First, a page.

Fig. 12a depicts the facial appearance movement of the participants in the negative emotion condition. The appearance movement of the eyebrows, eyes, nose, and lips was significantly higher in the emotional condition than in the neutral condition. Fig. 12b shows the positive emotion condition. The movement of the lower jaw and left cheekbone was significantly higher in the emotional condition than in the neutral condition.
Fig. 13a depicts the facial muscle movement of the participants in the negative emotion condition. The 68 landmarks and 27 AU are plotted on an X-Y axis. Based on the t-test results, AU with a significant difference (p < .05) on the X-axis are colored with yellow, on the Y-axis are colored with orange, and on both axes are colored with green. The movement of the eyes, nose, mouth, chin, cheekbone, and philtrum was significantly higher in the emotional condition than in the neutral condition. Fig. 13b shows the positive emotion condition. The muscle movements of the eyes, nose, mouth, and chin were significantly higher in the emotional condition than in the neutral condition.
Finally, we conducted an independent t-test on the head pose movement between the emotional and neutral conditions. The movement indicates the rate of change of the Euler angles. We found no significant difference in both conditions (see Figs. 14 and 15), involving all three-dimensional planes (yaw (X), pitch (Y), and roll (Z)).
3.3 Facial Muscle Intensity as a Function of the Empathic Capability
We conducted a one-way ANOVA on the facial muscle intensity but found no significant difference between the different empathic capabilities in the negative emotion condition. However, in the positive emotion condition, we found a significant difference in the facial muscle intensity in AU45 (Blink) (p < .5, F = 3.737) (see Fig. 16). We conducted a post hoc Games-Howell test and found a significant difference between the low and high empathy (p < .01), the mid vs. high empathy group (p < .05), and the low vs. mid empathy group (p < .05).
Involving the AU that did not meet normality, we conducted the Kruskal-Wallis H test instead. The results showed a significant difference in AU1 (Inner brow raiser, p < .01, χ2 = 9.252), AU6 (Cheek raiser, p < .05, χ2 = 7.686), AU12 (Lip corner puller, p < .001, χ2 = 24.025), and AU25 (Lips, p < .05, χ2 = 6.079). The post hoc pairwise comparison results showed a significant difference in AU1 between the low and high empathy group (p < .01), in AU6 between the low and high empathy group (p < .05), in AU12 between the low and mid empathy group (p < .05), and between the low and high empathy group (p < .001), and in AU25 between the low and high empathy group (p < .05).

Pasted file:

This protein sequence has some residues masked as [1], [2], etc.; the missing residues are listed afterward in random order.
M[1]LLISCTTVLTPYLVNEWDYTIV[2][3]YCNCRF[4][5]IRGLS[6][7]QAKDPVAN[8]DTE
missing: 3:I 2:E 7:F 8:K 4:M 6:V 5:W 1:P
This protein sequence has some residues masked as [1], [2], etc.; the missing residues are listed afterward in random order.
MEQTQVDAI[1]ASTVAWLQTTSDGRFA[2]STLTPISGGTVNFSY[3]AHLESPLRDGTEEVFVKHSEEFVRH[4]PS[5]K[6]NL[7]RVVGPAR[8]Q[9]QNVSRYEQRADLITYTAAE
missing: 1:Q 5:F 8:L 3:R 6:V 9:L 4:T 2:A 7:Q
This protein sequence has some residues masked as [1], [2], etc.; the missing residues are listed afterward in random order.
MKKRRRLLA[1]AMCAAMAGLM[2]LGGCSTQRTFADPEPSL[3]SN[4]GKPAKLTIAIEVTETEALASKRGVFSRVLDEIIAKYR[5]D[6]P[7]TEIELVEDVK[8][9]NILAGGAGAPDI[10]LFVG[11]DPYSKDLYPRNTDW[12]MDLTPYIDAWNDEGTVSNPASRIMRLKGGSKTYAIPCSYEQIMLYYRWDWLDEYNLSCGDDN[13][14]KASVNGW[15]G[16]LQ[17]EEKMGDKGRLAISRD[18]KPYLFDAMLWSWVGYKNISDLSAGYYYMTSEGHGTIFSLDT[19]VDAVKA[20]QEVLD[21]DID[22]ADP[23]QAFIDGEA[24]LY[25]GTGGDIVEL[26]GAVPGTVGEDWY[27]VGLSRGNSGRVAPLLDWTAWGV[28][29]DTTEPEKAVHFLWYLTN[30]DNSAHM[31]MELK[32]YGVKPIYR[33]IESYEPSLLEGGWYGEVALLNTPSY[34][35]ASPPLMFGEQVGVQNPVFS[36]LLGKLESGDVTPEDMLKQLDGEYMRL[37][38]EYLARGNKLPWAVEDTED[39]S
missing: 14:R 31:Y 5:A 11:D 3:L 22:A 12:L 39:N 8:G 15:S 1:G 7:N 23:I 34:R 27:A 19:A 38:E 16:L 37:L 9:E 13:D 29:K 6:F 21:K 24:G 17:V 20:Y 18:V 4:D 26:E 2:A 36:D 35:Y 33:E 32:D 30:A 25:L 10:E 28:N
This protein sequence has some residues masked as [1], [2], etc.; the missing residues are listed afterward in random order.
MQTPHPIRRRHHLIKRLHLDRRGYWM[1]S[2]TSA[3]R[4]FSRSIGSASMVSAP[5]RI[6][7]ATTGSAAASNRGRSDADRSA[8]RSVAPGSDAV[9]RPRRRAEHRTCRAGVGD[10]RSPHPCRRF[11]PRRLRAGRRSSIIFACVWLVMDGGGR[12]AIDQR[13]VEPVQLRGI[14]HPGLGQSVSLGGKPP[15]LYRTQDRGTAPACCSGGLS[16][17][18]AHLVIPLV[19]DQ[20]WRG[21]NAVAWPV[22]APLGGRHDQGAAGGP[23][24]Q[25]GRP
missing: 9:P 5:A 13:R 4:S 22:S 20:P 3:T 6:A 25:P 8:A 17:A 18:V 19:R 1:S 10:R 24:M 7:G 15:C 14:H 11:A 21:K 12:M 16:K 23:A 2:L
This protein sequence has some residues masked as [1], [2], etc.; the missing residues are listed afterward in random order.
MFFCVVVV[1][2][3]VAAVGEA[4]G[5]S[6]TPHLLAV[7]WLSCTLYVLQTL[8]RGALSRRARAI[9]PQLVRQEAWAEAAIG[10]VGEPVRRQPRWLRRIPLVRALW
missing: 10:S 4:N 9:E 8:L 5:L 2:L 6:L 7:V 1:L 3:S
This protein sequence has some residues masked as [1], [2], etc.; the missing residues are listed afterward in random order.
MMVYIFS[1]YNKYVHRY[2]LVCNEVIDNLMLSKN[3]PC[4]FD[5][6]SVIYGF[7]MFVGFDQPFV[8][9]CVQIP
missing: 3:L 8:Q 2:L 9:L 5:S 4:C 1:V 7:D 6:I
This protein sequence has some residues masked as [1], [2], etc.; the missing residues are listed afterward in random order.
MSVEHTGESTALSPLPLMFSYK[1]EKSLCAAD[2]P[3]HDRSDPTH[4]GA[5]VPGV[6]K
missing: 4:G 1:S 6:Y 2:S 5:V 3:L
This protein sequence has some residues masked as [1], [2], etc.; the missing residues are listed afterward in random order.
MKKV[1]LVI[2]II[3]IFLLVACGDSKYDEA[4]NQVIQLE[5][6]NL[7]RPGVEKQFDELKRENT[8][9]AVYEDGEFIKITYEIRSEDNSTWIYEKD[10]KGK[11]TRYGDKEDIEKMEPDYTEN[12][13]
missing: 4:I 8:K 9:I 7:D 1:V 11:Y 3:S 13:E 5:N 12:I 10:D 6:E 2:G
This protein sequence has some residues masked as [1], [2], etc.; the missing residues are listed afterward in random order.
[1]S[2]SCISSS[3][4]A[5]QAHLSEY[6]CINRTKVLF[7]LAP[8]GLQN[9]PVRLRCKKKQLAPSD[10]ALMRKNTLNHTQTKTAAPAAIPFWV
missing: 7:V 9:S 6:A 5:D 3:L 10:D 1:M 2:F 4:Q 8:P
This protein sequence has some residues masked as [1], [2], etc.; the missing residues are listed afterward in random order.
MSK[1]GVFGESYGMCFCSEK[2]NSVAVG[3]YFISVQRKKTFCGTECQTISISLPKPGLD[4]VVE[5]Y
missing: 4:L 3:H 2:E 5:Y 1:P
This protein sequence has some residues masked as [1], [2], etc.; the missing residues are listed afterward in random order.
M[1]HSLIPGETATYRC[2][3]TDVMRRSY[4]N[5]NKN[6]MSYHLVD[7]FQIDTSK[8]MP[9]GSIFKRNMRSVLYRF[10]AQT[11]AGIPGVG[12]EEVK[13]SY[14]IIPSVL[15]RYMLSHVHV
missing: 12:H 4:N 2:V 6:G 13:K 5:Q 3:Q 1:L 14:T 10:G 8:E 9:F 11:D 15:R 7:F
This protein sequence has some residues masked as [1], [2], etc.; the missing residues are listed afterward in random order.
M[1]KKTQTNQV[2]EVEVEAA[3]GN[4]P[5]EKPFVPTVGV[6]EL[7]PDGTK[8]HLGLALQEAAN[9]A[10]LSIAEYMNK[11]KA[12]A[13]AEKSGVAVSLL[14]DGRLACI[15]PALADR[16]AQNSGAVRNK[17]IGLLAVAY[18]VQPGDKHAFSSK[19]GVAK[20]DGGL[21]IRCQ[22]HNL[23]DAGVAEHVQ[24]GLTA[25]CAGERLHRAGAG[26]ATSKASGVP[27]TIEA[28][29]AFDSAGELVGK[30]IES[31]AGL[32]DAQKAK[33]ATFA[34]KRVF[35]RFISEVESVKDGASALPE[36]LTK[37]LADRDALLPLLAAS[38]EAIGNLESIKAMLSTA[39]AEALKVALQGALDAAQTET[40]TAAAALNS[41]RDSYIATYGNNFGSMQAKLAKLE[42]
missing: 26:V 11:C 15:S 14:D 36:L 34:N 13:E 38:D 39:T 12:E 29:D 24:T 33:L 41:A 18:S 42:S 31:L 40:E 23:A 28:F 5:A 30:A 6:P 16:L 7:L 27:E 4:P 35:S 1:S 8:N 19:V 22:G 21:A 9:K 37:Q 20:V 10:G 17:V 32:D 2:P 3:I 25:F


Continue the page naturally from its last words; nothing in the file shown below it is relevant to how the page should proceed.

4 Conclusion and Discussion
This work evaluated whether a participant (observer) can empathize with a virtual agent (target) and exhibit behavioral mimicry accordingly. We designed an interaction context in which the participants viewed the stimuli in the presence of a virtual agent to give a sense of shared experience. We developed a dialog script to build rapport, and had the virtual agent express an emotion congruent (or neutral) with the context via facial expressions, behavioral gestures, and voice. We analyzed the participants’ facial expressions during the conversation to validate facial synchronization, which is evidence of facial mimicry.
In summary, when the two dyads (the participant and virtual agent) shared the same emotion (negative or positive) in a shared task (i.e., viewing a video together), we found that the participant mimicked the virtual agent's facial expression if the virtual agent projected an emotion congruent with the emotion of the stimulus. To the best of our knowledge, this is the first study to provide extensive evidence, albeit limited to facial expressions, that humans can exhibit behavioral mimicry to virtual agents in a shared empathic context.
In the negative emotion condition, the level of synchronization of the brows frown, brows down, mouth sad, and mouth narrow in both the left and right was higher in the emotional condition than in the neutral condition. Such expressive elements (i.e., blend shape), with the exception of the nose scrunch, were the elements that the virtual agent utilized to express negative emotion. This implies that the participants were synchronized to nearly all facial regions corresponding to the virtual agent's negative facial expressions. The exception was because the nose scrunch was not prominent in the design, such that the participants were not able to perceive it clearly. The prerequisite of empathizing is a clear recognition by the observer of the emotional cue from the target . Furthermore, the cosine similarity of the brows frown and mouth narrow was more than 0.5, which is regarded as a strong synchronization . Such expressive elements can be used as appraisal criteria for detecting empathy. Future studies may directly test this.